Click here to read the newsletter. Here’s an excerpt:
Here in Colorado, we tend to think of precipitation in discrete, measured amounts: Inches of snow, cubic feet per second, acre feet of water. In an arid region often afflicted by drought, this is an understandable way to perceive our water situation. But if we dig deeper, the issues we face surrounding water are much more nuanced than simple measurements. Two other factors related to precipitation, the timing and type, are just as important as the amount, if not more so.
As any boater or skier will tell you, a storm bearing an inch of rain in July is very different from a system dropping an inch of rain in January. Though they may produce the same amount of precipitation, all storms are not created equally. Rain and snow are both welcome forms of precipitation and serve their own purposes, but the effects and consequences of each are quite different.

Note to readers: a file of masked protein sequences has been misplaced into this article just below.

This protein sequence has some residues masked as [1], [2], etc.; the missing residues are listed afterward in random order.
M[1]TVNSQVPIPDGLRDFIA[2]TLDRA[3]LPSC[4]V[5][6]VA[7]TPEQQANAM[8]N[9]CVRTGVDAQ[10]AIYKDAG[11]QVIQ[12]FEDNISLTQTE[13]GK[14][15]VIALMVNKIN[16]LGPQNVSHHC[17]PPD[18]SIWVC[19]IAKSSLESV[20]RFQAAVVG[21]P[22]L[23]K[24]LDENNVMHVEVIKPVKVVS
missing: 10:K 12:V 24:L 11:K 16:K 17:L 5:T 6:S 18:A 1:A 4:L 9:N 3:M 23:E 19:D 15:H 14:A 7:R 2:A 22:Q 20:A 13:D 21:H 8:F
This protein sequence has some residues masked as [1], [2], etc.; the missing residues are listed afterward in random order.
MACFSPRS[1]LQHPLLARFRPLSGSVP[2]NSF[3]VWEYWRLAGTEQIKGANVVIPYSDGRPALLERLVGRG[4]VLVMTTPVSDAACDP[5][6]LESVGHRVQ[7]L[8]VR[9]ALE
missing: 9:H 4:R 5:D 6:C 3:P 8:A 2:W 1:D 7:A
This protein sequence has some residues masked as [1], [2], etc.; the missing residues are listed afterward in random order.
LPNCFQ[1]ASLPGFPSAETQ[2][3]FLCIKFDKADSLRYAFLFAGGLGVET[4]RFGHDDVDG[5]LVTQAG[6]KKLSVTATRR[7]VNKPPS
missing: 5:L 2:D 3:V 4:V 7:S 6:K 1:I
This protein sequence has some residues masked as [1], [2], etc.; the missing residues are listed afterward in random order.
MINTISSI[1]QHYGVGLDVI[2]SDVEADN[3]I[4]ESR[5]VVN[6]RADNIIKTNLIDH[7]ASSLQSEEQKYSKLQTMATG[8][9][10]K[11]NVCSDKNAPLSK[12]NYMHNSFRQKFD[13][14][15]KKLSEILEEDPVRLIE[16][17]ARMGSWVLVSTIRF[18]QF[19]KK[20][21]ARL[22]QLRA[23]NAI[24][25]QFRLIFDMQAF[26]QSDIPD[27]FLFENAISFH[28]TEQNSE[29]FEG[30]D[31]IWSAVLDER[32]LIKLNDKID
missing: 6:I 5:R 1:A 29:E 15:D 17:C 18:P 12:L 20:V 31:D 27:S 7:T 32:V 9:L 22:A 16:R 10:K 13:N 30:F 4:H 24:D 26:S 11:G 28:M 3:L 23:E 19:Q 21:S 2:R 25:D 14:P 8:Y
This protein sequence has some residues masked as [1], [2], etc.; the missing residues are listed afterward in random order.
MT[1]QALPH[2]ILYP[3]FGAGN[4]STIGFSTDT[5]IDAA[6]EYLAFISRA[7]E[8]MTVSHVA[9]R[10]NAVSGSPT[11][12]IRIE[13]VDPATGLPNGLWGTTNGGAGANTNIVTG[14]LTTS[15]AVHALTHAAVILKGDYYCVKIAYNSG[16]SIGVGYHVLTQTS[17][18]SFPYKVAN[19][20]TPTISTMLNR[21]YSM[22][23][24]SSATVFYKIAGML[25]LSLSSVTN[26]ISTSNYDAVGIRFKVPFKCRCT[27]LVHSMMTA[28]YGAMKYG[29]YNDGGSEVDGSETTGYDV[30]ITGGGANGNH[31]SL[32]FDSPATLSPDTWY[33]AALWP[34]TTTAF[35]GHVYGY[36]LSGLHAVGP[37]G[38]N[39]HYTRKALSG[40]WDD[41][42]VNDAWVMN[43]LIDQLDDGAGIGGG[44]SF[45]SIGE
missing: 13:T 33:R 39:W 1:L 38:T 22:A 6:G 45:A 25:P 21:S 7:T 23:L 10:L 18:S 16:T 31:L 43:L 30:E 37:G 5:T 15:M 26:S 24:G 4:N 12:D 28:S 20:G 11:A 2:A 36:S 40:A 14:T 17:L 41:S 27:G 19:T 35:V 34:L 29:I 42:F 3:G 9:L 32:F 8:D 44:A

It is a classic case of “the tortoise and the hare.” Rain, the hare, moves quickly through watersheds, rapidly passing from cloud to ground to waterway and beyond. On the other hand, snow (the tortoise) stockpiles water in winter, gradually releasing it into waterways through spring runoff. Rain has more immediate benefits to and effects on the system, while the impacts of snow are on a time delay. I think we all remember who wins the metaphorical race.
For our rivers and streams and for our recreation-based economy, it is imperative that the majority of our annual precipitation (approximately 80 percent) comes in the form of snow. For a few important reasons, rain just won’t cut it.